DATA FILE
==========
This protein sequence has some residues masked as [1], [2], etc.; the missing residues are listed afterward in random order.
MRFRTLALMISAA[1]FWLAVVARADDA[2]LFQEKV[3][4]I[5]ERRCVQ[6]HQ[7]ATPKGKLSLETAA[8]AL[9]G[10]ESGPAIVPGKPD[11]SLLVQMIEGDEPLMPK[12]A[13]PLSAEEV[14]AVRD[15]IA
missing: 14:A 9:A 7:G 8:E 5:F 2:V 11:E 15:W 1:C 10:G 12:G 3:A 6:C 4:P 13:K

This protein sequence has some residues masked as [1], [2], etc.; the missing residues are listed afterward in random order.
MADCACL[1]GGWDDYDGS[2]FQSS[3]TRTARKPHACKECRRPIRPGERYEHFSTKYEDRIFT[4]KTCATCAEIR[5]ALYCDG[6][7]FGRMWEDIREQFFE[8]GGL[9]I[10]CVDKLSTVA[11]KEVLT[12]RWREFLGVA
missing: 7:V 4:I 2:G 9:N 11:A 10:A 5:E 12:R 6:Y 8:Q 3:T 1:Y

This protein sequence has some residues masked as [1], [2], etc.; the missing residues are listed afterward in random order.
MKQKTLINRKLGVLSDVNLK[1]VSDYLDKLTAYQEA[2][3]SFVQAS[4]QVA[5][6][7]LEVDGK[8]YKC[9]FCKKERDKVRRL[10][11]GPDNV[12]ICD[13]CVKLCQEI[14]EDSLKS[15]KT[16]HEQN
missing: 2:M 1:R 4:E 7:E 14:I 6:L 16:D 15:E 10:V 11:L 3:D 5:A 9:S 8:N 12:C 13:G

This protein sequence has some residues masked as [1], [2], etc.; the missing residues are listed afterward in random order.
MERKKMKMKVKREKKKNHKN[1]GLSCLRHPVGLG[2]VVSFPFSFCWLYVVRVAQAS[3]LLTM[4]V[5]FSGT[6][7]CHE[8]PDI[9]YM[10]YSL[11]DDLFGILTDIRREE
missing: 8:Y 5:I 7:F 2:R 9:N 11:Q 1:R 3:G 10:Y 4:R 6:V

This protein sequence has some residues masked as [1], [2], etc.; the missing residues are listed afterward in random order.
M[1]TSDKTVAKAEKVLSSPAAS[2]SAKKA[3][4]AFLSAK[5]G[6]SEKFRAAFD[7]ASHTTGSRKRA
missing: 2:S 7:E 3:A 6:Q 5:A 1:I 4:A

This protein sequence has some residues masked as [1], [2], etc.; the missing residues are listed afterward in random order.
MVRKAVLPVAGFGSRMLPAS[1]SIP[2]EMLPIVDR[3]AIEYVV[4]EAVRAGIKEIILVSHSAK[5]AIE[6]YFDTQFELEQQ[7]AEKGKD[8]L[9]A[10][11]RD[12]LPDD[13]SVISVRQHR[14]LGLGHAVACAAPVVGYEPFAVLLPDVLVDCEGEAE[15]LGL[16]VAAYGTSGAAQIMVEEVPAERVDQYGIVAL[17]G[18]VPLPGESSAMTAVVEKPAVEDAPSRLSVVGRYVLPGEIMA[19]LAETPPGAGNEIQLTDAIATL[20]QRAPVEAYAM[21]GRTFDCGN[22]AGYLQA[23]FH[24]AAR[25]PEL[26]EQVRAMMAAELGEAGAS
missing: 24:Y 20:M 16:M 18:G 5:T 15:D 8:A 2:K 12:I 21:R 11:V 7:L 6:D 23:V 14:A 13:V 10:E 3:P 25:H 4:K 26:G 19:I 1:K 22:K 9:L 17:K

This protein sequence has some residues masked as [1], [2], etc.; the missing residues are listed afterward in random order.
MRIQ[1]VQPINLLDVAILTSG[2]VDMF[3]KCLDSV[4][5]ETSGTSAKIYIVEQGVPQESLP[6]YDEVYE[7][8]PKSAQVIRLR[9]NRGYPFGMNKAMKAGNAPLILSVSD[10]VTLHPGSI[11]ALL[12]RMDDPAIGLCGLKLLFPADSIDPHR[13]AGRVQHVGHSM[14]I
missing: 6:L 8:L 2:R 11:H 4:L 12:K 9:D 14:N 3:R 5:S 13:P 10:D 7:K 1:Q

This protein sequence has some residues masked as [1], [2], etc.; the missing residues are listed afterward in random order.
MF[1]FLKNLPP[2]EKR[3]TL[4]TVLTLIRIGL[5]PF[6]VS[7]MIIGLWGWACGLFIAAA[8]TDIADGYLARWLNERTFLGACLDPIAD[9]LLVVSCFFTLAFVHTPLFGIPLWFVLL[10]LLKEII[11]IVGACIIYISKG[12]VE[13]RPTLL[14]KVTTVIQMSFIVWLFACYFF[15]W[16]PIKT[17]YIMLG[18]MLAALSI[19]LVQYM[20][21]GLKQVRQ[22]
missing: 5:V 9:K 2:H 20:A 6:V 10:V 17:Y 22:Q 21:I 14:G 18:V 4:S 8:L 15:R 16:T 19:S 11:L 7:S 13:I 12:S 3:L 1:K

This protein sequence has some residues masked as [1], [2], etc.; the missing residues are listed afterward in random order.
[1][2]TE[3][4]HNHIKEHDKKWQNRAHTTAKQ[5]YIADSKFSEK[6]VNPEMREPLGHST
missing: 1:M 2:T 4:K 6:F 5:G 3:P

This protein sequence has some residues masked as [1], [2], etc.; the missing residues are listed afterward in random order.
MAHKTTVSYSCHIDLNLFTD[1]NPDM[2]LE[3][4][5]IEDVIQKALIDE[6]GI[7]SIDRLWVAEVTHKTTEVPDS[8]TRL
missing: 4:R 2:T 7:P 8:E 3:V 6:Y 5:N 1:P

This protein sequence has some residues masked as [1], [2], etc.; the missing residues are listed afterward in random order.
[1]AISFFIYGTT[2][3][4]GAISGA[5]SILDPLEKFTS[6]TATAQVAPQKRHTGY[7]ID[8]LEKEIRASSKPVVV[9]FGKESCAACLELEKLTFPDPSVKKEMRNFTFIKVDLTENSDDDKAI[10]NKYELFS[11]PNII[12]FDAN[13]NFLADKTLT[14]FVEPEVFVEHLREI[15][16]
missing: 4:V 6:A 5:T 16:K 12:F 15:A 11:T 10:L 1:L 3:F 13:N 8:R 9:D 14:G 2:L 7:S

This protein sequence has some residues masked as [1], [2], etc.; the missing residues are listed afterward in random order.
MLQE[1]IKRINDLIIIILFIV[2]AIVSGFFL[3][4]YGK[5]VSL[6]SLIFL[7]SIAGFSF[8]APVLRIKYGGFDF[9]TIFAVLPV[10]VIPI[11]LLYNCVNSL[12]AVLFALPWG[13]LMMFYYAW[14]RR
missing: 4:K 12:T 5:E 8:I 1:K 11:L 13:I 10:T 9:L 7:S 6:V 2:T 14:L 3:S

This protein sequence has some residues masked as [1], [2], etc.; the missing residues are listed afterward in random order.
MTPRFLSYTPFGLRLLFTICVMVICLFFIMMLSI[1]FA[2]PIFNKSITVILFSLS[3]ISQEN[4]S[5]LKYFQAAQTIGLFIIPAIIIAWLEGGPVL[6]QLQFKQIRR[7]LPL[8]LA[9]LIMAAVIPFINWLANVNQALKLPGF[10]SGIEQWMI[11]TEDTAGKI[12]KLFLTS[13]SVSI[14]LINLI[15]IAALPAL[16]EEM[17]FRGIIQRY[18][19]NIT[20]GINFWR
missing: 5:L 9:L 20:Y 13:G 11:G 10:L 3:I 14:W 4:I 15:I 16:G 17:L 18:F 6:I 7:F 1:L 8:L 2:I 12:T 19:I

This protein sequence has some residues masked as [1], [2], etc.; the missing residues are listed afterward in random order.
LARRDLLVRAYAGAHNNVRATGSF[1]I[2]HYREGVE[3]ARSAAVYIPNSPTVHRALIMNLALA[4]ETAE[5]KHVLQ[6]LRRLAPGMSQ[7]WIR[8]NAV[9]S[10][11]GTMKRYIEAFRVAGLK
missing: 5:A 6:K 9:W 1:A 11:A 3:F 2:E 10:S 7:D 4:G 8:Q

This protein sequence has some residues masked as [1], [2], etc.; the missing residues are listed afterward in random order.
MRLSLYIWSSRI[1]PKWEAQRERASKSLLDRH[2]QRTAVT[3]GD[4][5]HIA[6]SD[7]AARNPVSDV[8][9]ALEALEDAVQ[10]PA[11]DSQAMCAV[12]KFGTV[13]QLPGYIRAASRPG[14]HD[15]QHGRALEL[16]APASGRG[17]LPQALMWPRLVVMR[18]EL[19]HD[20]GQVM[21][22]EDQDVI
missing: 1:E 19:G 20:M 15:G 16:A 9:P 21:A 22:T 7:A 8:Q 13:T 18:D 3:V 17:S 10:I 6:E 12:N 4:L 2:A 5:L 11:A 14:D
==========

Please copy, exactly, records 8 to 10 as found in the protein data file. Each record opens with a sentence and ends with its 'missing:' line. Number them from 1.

This protein sequence has some residues masked as [1], [2], etc.; the missing residues are listed afterward in random order.
MF[1]FLKNLPP[2]EKR[3]TL[4]TVLTLIRIGL[5]PF[6]VS[7]MIIGLWGWACGLFIAAA[8]TDIADGYLARWLNERTFLGACLDPIAD[9]LLVVSCFFTLAFVHTPLFGIPLWFVLL[10]LLKEII[11]IVGACIIYISKG[12]VE[13]RPTLL[14]KVTTVIQMSFIVWLFACYFF[15]W[16]PIKT[17]YIMLG[18]MLAALSI[19]LVQYM[20][21]GLKQVRQ[22]
missing: 5:V 9:K 2:H 20:A 6:V 10:V 17:Y 22:Q 21:I 14:G 18:V 4:S 8:L 15:R 16:T 19:S 11:L 7:S 13:I 12:S 3:L 1:K

This protein sequence has some residues masked as [1], [2], etc.; the missing residues are listed afterward in random order.
[1][2]TE[3][4]HNHIKEHDKKWQNRAHTTAKQ[5]YIADSKFSEK[6]VNPEMREPLGHST
missing: 1:M 2:T 4:K 6:F 5:G 3:P

This protein sequence has some residues masked as [1], [2], etc.; the missing residues are listed afterward in random order.
MAHKTTVSYSCHIDLNLFTD[1]NPDM[2]LE[3][4][5]IEDVIQKALIDE[6]GI[7]SIDRLWVAEVTHKTTEVPDS[8]TRL
missing: 4:R 2:T 7:P 8:E 3:V 6:Y 5:N 1:P